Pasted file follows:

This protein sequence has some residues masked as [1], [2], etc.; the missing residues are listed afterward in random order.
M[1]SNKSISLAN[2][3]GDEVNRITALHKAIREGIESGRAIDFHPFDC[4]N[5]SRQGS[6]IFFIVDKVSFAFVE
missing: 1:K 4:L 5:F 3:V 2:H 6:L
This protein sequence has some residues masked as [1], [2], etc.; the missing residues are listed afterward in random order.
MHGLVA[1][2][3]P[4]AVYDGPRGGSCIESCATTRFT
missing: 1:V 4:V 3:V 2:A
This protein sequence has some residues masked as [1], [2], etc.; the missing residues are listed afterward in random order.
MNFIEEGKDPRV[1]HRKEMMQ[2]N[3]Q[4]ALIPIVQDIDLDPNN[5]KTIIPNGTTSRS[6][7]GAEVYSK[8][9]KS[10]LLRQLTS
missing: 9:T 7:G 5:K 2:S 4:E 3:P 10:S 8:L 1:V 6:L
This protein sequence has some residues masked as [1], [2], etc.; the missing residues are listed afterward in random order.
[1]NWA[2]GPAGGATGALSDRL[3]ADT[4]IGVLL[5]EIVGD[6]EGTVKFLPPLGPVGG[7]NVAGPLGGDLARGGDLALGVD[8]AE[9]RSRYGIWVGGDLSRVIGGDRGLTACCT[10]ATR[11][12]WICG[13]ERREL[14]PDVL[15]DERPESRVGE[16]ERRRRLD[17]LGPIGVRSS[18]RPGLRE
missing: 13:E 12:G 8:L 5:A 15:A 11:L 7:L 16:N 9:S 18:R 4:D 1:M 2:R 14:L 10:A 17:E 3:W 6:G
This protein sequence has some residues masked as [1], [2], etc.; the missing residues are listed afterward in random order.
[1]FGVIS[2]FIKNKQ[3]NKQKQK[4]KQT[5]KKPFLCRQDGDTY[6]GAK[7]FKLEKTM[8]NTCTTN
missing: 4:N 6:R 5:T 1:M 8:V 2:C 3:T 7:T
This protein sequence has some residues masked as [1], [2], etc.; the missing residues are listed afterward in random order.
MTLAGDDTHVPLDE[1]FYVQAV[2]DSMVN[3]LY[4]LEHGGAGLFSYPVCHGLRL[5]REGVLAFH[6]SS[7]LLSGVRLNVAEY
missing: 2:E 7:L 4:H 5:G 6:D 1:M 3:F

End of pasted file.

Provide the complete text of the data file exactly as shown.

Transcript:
This protein sequence has some residues masked as [1], [2], etc.; the missing residues are listed afterward in random order.
M[1]SNKSISLAN[2][3]GDEVNRITALHKAIREGIESGRAIDFHPFDC[4]N[5]SRQGS[6]IFFIVDKVSFAFVE
missing: 1:K 4:L 5:F 3:V 2:H 6:L
This protein sequence has some residues masked as [1], [2], etc.; the missing residues are listed afterward in random order.
MHGLVA[1][2][3]P[4]AVYDGPRGGSCIESCATTRFT
missing: 1:V 4:V 3:V 2:A
This protein sequence has some residues masked as [1], [2], etc.; the missing residues are listed afterward in random order.
MNFIEEGKDPRV[1]HRKEMMQ[2]N[3]Q[4]ALIPIVQDIDLDPNN[5]KTIIPNGTTSRS[6][7]GAEVYSK[8][9]KS[10]LLRQLTS
missing: 9:T 7:G 5:K 2:S 4:E 3:P 10:S 8:L 1:V 6:L
This protein sequence has some residues masked as [1], [2], etc.; the missing residues are listed afterward in random order.
[1]NWA[2]GPAGGATGALSDRL[3]ADT[4]IGVLL[5]EIVGD[6]EGTVKFLPPLGPVGG[7]NVAGPLGGDLARGGDLALGVD[8]AE[9]RSRYGIWVGGDLSRVIGGDRGLTACCT[10]ATR[11][12]WICG[13]ERREL[14]PDVL[15]DERPESRVGE[16]ERRRRLD[17]LGPIGVRSS[18]RPGLRE
missing: 13:E 12:G 8:L 5:A 15:A 11:L 7:L 16:N 9:S 18:R 4:D 1:M 2:R 14:L 10:A 17:E 3:W 6:G
This protein sequence has some residues masked as [1], [2], etc.; the missing residues are listed afterward in random order.
[1]FGVIS[2]FIKNKQ[3]NKQKQK[4]KQT[5]KKPFLCRQDGDTY[6]GAK[7]FKLEKTM[8]NTCTTN
missing: 4:N 6:R 5:T 1:M 8:V 2:C 3:T 7:T
This protein sequence has some residues masked as [1], [2], etc.; the missing residues are listed afterward in random order.
MTLAGDDTHVPLDE[1]FYVQAV[2]DSMVN[3]LY[4]LEHGGAGLFSYPVCHGLRL[5]REGVLAFH[6]SS[7]LLSGVRLNVAEY
missing: 2:E 7:L 4:H 5:G 6:D 1:M 3:F